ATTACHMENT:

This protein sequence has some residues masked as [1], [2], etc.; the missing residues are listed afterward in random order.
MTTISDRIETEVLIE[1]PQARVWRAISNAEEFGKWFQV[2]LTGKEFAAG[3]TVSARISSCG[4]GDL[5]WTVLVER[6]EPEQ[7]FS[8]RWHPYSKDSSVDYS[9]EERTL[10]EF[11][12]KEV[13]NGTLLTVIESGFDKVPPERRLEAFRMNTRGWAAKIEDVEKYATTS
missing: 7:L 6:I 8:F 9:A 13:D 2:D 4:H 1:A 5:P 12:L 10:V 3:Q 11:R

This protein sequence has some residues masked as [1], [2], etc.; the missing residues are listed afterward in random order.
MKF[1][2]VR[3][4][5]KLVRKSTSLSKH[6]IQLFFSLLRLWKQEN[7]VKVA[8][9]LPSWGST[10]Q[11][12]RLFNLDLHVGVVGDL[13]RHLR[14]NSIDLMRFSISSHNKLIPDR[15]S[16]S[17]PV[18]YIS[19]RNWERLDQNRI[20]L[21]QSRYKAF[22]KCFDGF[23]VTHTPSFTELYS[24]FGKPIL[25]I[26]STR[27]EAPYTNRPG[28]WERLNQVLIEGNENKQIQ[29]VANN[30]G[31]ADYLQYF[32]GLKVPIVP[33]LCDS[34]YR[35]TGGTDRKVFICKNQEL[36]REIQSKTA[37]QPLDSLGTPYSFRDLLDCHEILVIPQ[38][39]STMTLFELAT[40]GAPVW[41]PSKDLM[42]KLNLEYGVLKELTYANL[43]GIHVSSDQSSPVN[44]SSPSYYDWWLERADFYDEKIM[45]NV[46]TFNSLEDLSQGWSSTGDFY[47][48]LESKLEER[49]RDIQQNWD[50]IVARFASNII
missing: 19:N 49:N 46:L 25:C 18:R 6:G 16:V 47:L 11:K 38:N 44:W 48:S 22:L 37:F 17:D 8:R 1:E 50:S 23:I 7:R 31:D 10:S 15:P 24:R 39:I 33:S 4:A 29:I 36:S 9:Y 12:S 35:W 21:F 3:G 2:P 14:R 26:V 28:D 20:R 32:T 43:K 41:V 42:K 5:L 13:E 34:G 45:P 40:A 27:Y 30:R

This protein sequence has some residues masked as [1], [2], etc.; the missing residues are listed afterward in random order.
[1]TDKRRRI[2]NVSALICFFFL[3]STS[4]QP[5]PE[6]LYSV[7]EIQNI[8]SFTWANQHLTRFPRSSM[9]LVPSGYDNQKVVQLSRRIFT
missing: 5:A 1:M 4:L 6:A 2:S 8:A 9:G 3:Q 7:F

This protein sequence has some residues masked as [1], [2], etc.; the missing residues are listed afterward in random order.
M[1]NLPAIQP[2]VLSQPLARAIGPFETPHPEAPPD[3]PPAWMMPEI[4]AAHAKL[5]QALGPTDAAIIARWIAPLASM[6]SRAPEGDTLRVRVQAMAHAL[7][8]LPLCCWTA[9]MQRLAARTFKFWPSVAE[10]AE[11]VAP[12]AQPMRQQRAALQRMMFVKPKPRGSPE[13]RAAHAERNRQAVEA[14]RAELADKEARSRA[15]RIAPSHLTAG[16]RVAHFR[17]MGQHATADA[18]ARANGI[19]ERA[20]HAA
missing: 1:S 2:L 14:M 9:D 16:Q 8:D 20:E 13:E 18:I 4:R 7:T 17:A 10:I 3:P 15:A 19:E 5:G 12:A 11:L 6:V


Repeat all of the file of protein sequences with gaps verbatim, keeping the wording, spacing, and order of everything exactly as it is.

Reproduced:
This protein sequence has some residues masked as [1], [2], etc.; the missing residues are listed afterward in random order.
MTTISDRIETEVLIE[1]PQARVWRAISNAEEFGKWFQV[2]LTGKEFAAG[3]TVSARISSCG[4]GDL[5]WTVLVER[6]EPEQ[7]FS[8]RWHPYSKDSSVDYS[9]EERTL[10]EF[11][12]KEV[13]NGTLLTVIESGFDKVPPERRLEAFRMNTRGWAAKIEDVEKYATTS
missing: 7:L 6:I 8:F 9:A 13:D 2:D 4:H 1:A 5:P 12:L 10:V 3:Q 11:R

This protein sequence has some residues masked as [1], [2], etc.; the missing residues are listed afterward in random order.
MKF[1][2]VR[3][4][5]KLVRKSTSLSKH[6]IQLFFSLLRLWKQEN[7]VKVA[8][9]LPSWGST[10]Q[11][12]RLFNLDLHVGVVGDL[13]RHLR[14]NSIDLMRFSISSHNKLIPDR[15]S[16]S[17]PV[18]YIS[19]RNWERLDQNRI[20]L[21]QSRYKAF[22]KCFDGF[23]VTHTPSFTELYS[24]FGKPIL[25]I[26]STR[27]EAPYTNRPG[28]WERLNQVLIEGNENKQIQ[29]VANN[30]G[31]ADYLQYF[32]GLKVPIVP[33]LCDS[34]YR[35]TGGTDRKVFICKNQEL[36]REIQSKTA[37]QPLDSLGTPYSFRDLLDCHEILVIPQ[38][39]STMTLFELAT[40]GAPVW[41]PSKDLM[42]KLNLEYGVLKELTYANL[43]GIHVSSDQSSPVN[44]SSPSYYDWWLERADFYDEKIM[45]NV[46]TFNSLEDLSQGWSSTGDFY[47][48]LESKLEER[49]RDIQQNWD[50]IVARFASNII
missing: 19:N 49:N 46:L 25:C 18:R 6:G 16:V 47:L 11:K 38:N 44:W 48:S 22:L 37:F 17:D 8:R 1:E 50:S 23:I 7:R 31:D 10:S 15:P 24:R 39:I 33:S 4:A 29:I 36:S 9:Y 12:S 35:W 21:F 3:G 2:P 14:R 26:V 28:D 20:R 32:T 43:K 41:V 42:K 5:L 13:E 34:G 45:P 40:A 27:Y 30:R

This protein sequence has some residues masked as [1], [2], etc.; the missing residues are listed afterward in random order.
[1]TDKRRRI[2]NVSALICFFFL[3]STS[4]QP[5]PE[6]LYSV[7]EIQNI[8]SFTWANQHLTRFPRSSM[9]LVPSGYDNQKVVQLSRRIFT
missing: 5:A 1:M 4:L 6:A 2:S 8:A 9:G 3:Q 7:F

This protein sequence has some residues masked as [1], [2], etc.; the missing residues are listed afterward in random order.
M[1]NLPAIQP[2]VLSQPLARAIGPFETPHPEAPPD[3]PPAWMMPEI[4]AAHAKL[5]QALGPTDAAIIARWIAPLASM[6]SRAPEGDTLRVRVQAMAHAL[7][8]LPLCCWTA[9]MQRLAARTFKFWPSVAE[10]AE[11]VAP[12]AQPMRQQRAALQRMMFVKPKPRGSPE[13]RAAHAERNRQAVEA[14]RAELADKEARSRA[15]RIAPSHLTAG[16]RVAHFR[17]MGQHATADA[18]ARANGI[19]ERA[20]HAA
missing: 1:S 2:L 14:M 9:D 16:Q 8:D 20:E 13:E 18:I 4:R 7:T 17:A 10:I 3:P 15:A 19:E 5:G 12:A 11:L 6:V